Creditor nations have agreed to a proposal from the US and Germany to slash Iraq's debts to them by 80%.
Iraq's debts would be phased out under the deal
Iraq, which has set 30 January for its elections, has said $120bn (£64.5bn) debts are hampering its reconstruction.
Discussions among negotiators from the 19-strong Paris Club group took place in Berlin on the sidelines of the G20 summit of rich and developing nations.
Iraq's debts will be cancelled in three stages - 30% immediately, another 30% in 2005 and 20% in 2008.
The deal, however, depends on Baghdad's successful completion of an International Monetary Fund economic programme.
Iraq owes about $38.9bn in debt and interest repayments to the Paris Club of creditor nations, which includes the US, Russia, Japan and European nations.
The agreement will see Iraq's debts to the Paris Club
countries fall to $7.8bn, the group's President Jean-Pierre Jouyet said.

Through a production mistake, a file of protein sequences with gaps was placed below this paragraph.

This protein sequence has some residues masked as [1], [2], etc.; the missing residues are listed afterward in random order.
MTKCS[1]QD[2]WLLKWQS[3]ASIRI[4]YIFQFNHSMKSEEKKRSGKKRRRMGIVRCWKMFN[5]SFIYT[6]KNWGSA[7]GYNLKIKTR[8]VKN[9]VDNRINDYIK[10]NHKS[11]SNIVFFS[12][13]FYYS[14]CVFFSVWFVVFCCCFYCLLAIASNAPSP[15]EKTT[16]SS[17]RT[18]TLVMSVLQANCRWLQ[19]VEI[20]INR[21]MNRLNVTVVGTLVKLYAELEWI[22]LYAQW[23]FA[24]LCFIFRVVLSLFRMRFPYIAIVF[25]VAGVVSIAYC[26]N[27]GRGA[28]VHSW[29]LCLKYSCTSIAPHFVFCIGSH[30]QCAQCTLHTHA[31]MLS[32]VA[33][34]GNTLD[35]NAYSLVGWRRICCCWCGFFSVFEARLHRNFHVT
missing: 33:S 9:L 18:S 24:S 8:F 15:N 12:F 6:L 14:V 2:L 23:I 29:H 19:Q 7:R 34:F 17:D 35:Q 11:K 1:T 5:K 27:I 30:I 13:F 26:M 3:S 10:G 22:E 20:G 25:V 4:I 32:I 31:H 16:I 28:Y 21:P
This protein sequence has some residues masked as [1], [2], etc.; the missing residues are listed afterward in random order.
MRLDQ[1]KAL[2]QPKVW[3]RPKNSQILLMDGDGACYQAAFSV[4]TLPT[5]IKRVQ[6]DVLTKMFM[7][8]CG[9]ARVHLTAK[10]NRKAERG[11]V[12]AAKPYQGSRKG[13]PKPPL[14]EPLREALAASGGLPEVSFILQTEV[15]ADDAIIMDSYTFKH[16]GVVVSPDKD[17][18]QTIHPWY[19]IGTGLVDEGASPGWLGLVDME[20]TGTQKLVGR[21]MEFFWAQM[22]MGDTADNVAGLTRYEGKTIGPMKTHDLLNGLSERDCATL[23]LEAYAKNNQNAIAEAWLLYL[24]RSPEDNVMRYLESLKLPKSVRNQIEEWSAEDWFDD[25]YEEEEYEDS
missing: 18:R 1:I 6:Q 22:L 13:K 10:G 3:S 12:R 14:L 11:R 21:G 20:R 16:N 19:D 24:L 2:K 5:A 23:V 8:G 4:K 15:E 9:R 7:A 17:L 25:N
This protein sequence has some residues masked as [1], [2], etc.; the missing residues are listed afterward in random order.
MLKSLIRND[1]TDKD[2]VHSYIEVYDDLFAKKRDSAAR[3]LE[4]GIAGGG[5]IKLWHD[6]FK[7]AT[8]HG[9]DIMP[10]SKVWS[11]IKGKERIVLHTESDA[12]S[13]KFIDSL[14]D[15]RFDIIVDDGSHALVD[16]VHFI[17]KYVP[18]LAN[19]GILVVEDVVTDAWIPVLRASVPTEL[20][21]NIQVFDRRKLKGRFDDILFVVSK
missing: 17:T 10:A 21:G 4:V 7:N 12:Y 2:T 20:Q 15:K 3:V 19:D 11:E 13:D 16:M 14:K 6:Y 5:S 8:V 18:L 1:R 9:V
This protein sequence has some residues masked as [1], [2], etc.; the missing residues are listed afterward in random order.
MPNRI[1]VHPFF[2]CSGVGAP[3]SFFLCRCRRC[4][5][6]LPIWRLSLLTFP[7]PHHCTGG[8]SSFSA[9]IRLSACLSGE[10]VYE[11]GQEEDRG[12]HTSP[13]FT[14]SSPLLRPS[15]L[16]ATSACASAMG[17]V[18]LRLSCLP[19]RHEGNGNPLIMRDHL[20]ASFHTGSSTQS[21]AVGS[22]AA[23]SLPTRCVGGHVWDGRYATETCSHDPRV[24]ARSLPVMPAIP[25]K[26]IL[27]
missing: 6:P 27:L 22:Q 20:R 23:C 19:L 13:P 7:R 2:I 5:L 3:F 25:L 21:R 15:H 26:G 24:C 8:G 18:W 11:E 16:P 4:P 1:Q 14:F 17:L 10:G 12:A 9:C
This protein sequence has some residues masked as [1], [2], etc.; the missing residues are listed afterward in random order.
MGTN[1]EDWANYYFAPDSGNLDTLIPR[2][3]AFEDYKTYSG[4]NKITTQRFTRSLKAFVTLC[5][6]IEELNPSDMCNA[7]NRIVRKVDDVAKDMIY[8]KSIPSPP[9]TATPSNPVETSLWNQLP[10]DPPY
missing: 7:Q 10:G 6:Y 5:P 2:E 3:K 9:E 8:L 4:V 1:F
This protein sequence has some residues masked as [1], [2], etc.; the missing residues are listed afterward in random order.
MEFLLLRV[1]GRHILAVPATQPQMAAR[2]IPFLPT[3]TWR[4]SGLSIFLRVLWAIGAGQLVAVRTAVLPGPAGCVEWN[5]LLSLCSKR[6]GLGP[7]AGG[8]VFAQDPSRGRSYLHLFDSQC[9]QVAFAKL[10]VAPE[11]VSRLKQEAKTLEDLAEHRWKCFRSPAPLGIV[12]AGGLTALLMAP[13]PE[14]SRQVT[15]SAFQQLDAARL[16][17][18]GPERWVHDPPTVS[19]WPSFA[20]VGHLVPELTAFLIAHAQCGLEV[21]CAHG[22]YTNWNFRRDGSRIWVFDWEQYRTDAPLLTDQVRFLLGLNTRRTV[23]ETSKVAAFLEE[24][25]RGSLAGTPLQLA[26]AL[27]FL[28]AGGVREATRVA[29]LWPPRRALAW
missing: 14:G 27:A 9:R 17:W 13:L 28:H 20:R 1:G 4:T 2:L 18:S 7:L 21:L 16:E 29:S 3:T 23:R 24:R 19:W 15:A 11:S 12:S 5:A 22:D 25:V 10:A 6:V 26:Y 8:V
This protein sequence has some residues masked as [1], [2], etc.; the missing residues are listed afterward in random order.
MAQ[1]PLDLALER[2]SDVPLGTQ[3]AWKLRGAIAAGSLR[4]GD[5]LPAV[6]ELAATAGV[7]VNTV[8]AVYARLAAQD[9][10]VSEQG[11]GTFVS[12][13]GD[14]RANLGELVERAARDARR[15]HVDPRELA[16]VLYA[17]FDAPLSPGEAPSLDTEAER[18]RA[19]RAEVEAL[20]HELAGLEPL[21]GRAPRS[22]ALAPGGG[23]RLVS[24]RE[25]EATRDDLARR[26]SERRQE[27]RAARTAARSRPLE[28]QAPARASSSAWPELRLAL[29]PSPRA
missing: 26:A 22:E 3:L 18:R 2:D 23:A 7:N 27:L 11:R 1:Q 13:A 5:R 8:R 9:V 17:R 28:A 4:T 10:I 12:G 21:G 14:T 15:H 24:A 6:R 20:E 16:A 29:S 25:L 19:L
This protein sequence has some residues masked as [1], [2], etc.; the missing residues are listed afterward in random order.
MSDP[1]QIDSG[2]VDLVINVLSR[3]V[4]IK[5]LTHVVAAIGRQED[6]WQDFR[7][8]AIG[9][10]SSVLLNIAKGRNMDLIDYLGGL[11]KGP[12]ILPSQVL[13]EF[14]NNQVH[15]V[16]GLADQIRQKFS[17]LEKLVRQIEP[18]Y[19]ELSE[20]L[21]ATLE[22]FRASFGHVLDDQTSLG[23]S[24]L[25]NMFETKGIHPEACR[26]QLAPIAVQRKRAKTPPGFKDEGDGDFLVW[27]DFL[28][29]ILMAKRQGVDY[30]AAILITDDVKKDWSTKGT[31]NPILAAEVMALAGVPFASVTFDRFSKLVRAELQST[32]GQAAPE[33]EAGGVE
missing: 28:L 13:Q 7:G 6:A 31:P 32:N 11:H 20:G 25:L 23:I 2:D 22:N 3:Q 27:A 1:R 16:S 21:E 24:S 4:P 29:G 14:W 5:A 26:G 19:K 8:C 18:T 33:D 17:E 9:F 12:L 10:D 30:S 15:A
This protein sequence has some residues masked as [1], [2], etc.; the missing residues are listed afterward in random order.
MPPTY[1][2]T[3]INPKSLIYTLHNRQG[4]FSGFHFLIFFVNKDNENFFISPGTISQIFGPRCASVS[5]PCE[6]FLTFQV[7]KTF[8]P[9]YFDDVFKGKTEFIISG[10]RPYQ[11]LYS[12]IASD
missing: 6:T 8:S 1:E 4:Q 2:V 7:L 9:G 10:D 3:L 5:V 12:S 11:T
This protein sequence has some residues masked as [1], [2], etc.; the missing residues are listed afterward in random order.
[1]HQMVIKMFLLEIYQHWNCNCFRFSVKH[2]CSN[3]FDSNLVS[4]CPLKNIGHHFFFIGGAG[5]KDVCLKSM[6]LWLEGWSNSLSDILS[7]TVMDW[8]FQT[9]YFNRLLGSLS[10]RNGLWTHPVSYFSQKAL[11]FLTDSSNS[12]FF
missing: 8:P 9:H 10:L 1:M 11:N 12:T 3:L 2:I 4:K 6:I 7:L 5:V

The breakthrough came on Saturday in talks between German Finance Minister Hans Eichel and US Treasury Secretary John Snow.
A deal was hammered out into the early hours on Sunday but a final agreement was not reached until Russia gave its approval.
Iraq will still be left with foreign debts of about $80bn to other nations, including Saudi Arabia and Kuwait.
But Mr Jouyet said he hoped the Paris Club agreement could serve as a benchmark for relief deals with the other creditors.
The issue of Baghdad's debts has caused some transatlantic tension.
The US and the UK had called for almost all of the debt owed to the Paris Club to be written off.
They argued Iraq needed to get back on its feet and become economically viable.
Germany, Russia and France had said only half the debt should be written off.
France had long stated that, because Iraq is rich with oil resources, it should not receive more debt forgiveness than the world's poorest countries.
The agreement gives a favourable background to the Iraq reconstruction conference which begins in Egypt on Monday.